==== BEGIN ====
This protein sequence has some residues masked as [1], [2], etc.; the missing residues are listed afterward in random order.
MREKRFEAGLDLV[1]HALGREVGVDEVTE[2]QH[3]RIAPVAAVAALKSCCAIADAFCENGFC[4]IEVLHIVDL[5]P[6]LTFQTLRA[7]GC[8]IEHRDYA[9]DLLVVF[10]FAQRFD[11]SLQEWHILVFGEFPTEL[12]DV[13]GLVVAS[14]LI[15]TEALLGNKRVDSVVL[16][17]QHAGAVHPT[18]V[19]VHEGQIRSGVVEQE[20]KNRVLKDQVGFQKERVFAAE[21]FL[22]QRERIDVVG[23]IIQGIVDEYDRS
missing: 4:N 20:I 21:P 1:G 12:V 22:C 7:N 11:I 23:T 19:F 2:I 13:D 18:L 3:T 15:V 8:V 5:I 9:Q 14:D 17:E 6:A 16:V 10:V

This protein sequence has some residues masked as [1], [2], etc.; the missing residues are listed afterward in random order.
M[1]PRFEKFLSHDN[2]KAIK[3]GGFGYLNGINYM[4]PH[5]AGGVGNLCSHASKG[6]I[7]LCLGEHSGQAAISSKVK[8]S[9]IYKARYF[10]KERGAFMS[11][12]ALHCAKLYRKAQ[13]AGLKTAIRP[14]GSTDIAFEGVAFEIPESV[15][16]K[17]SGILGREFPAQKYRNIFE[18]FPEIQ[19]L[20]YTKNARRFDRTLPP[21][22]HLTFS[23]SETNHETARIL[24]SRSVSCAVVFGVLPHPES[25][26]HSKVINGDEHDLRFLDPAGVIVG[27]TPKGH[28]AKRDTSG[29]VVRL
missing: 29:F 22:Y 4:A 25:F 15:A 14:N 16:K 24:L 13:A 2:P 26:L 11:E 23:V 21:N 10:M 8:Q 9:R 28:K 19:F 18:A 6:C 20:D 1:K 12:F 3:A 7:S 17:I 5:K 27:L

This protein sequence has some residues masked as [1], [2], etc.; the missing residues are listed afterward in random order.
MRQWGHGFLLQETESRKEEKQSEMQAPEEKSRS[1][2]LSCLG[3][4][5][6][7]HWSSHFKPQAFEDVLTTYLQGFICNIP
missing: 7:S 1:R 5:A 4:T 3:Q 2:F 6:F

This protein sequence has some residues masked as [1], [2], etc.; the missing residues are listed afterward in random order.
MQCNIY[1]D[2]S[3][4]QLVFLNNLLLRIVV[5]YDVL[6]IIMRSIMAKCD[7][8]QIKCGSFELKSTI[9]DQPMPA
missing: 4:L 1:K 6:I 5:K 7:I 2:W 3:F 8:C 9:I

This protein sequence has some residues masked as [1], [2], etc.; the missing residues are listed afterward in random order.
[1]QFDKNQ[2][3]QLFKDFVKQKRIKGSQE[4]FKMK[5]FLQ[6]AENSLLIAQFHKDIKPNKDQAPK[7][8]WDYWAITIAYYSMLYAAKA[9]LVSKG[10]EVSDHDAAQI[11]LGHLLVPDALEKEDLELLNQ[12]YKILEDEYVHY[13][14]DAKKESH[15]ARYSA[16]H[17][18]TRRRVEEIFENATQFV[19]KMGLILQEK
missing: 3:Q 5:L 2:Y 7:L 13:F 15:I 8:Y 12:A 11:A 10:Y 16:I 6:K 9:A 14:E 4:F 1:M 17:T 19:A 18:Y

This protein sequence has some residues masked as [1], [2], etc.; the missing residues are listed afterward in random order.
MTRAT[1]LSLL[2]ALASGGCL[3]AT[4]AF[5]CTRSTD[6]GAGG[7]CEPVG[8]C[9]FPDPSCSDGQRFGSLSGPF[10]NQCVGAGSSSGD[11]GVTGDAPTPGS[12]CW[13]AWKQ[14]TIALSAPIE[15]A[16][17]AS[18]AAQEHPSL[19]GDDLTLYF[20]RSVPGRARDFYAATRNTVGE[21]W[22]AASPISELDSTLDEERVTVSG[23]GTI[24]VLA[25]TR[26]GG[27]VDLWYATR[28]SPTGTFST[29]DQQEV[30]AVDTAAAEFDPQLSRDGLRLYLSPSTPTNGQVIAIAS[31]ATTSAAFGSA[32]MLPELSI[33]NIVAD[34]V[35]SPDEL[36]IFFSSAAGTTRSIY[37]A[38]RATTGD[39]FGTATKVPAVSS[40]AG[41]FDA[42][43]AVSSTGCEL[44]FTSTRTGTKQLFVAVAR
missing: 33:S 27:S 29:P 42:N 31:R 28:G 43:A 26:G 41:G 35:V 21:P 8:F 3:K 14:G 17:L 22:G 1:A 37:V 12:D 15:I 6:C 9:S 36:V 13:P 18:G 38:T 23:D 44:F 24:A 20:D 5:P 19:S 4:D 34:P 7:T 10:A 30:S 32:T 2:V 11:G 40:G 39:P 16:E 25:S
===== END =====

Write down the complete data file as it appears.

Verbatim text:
This protein sequence has some residues masked as [1], [2], etc.; the missing residues are listed afterward in random order.
MREKRFEAGLDLV[1]HALGREVGVDEVTE[2]QH[3]RIAPVAAVAALKSCCAIADAFCENGFC[4]IEVLHIVDL[5]P[6]LTFQTLRA[7]GC[8]IEHRDYA[9]DLLVVF[10]FAQRFD[11]SLQEWHILVFGEFPTEL[12]DV[13]GLVVAS[14]LI[15]TEALLGNKRVDSVVL[16][17]QHAGAVHPT[18]V[19]VHEGQIRSGVVEQE[20]KNRVLKDQVGFQKERVFAAE[21]FL[22]QRERIDVVG[23]IIQGIVDEYDRS
missing: 4:N 20:I 21:P 1:G 12:V 22:C 7:N 11:I 23:T 19:F 2:I 13:D 18:L 3:T 15:V 8:V 5:I 9:Q 14:D 17:E 6:A 16:V 10:V

This protein sequence has some residues masked as [1], [2], etc.; the missing residues are listed afterward in random order.
M[1]PRFEKFLSHDN[2]KAIK[3]GGFGYLNGINYM[4]PH[5]AGGVGNLCSHASKG[6]I[7]LCLGEHSGQAAISSKVK[8]S[9]IYKARYF[10]KERGAFMS[11][12]ALHCAKLYRKAQ[13]AGLKTAIRP[14]GSTDIAFEGVAFEIPESV[15][16]K[17]SGILGREFPAQKYRNIFE[18]FPEIQ[19]L[20]YTKNARRFDRTLPP[21][22]HLTFS[23]SETNHETARIL[24]SRSVSCAVVFGVLPHPES[25][26]HSKVINGDEHDLRFLDPAGVIVG[27]TPKGH[28]AKRDTSG[29]VVRL
missing: 29:F 22:Y 4:A 25:F 15:A 14:N 16:K 24:L 13:A 2:P 26:L 11:E 23:V 21:N 10:M 8:Q 9:R 28:K 19:F 18:A 6:C 20:D 1:K 12:F 3:A 7:S 17:I 5:K 27:L

This protein sequence has some residues masked as [1], [2], etc.; the missing residues are listed afterward in random order.
MRQWGHGFLLQETESRKEEKQSEMQAPEEKSRS[1][2]LSCLG[3][4][5][6][7]HWSSHFKPQAFEDVLTTYLQGFICNIP
missing: 7:S 1:R 5:A 4:T 3:Q 2:F 6:F

This protein sequence has some residues masked as [1], [2], etc.; the missing residues are listed afterward in random order.
MQCNIY[1]D[2]S[3][4]QLVFLNNLLLRIVV[5]YDVL[6]IIMRSIMAKCD[7][8]QIKCGSFELKSTI[9]DQPMPA
missing: 4:L 1:K 6:I 5:K 7:I 2:W 3:F 8:C 9:I

This protein sequence has some residues masked as [1], [2], etc.; the missing residues are listed afterward in random order.
[1]QFDKNQ[2][3]QLFKDFVKQKRIKGSQE[4]FKMK[5]FLQ[6]AENSLLIAQFHKDIKPNKDQAPK[7][8]WDYWAITIAYYSMLYAAKA[9]LVSKG[10]EVSDHDAAQI[11]LGHLLVPDALEKEDLELLNQ[12]YKILEDEYVHY[13][14]DAKKESH[15]ARYSA[16]H[17][18]TRRRVEEIFENATQFV[19]KMGLILQEK
missing: 3:Q 5:L 2:Y 7:L 13:F 15:I 8:Y 12:A 11:A 10:Y 16:I 6:K 9:A 14:E 4:F 1:M 17:T 19:A 18:Y

This protein sequence has some residues masked as [1], [2], etc.; the missing residues are listed afterward in random order.
MTRAT[1]LSLL[2]ALASGGCL[3]AT[4]AF[5]CTRSTD[6]GAGG[7]CEPVG[8]C[9]FPDPSCSDGQRFGSLSGPF[10]NQCVGAGSSSGD[11]GVTGDAPTPGS[12]CW[13]AWKQ[14]TIALSAPIE[15]A[16][17]AS[18]AAQEHPSL[19]GDDLTLYF[20]RSVPGRARDFYAATRNTVGE[21]W[22]AASPISELDSTLDEERVTVSG[23]GTI[24]VLA[25]TR[26]GG[27]VDLWYATR[28]SPTGTFST[29]DQQEV[30]AVDTAAAEFDPQLSRDGLRLYLSPSTPTNGQVIAIAS[31]ATTSAAFGSA[32]MLPELSI[33]NIVAD[34]V[35]SPDEL[36]IFFSSAAGTTRSIY[37]A[38]RATTGD[39]FGTATKVPAVSS[40]AG[41]FDA[42][43]AVSSTGCEL[44]FTSTRTGTKQLFVAVAR
missing: 33:S 27:S 29:P 42:N 31:R 28:G 43:A 26:G 41:G 35:V 21:P 8:F 3:K 14:G 17:L 22:G 1:A 37:V 12:D 15:I 6:C 9:S 36:V 13:P 18:G 38:T 23:D 44:F 24:A 20:D 5:P 19:S 4:D 34:P 7:T 10:A 30:S 32:T 2:V 11:G 40:G 39:P 16:E 25:S